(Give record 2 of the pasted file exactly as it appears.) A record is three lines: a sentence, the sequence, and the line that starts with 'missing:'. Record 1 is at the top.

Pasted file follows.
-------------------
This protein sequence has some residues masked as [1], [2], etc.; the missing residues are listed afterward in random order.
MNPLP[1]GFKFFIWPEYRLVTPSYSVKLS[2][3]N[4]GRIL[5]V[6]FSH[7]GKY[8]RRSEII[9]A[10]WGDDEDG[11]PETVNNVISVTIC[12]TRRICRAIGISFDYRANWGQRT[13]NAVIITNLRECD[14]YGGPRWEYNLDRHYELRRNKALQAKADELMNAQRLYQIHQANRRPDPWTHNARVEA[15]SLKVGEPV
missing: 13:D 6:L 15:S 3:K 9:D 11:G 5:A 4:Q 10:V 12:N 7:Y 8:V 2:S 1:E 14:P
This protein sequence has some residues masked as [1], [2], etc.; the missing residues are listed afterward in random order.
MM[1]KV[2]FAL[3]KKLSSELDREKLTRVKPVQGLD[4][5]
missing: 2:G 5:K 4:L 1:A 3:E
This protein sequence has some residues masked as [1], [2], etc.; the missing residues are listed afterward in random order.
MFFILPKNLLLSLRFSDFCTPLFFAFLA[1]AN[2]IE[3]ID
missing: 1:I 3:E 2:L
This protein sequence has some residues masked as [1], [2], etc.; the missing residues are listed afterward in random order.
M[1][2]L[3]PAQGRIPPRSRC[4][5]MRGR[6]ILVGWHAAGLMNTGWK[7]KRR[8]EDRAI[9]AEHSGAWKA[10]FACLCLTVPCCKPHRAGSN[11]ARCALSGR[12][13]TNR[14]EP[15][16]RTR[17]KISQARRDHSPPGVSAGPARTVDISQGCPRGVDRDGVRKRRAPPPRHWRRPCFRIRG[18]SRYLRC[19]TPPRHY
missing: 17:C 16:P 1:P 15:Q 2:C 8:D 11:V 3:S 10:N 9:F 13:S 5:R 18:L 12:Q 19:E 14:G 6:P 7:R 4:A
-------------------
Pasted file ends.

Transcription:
This protein sequence has some residues masked as [1], [2], etc.; the missing residues are listed afterward in random order.
MM[1]KV[2]FAL[3]KKLSSELDREKLTRVKPVQGLD[4][5]
missing: 2:G 5:K 4:L 1:A 3:E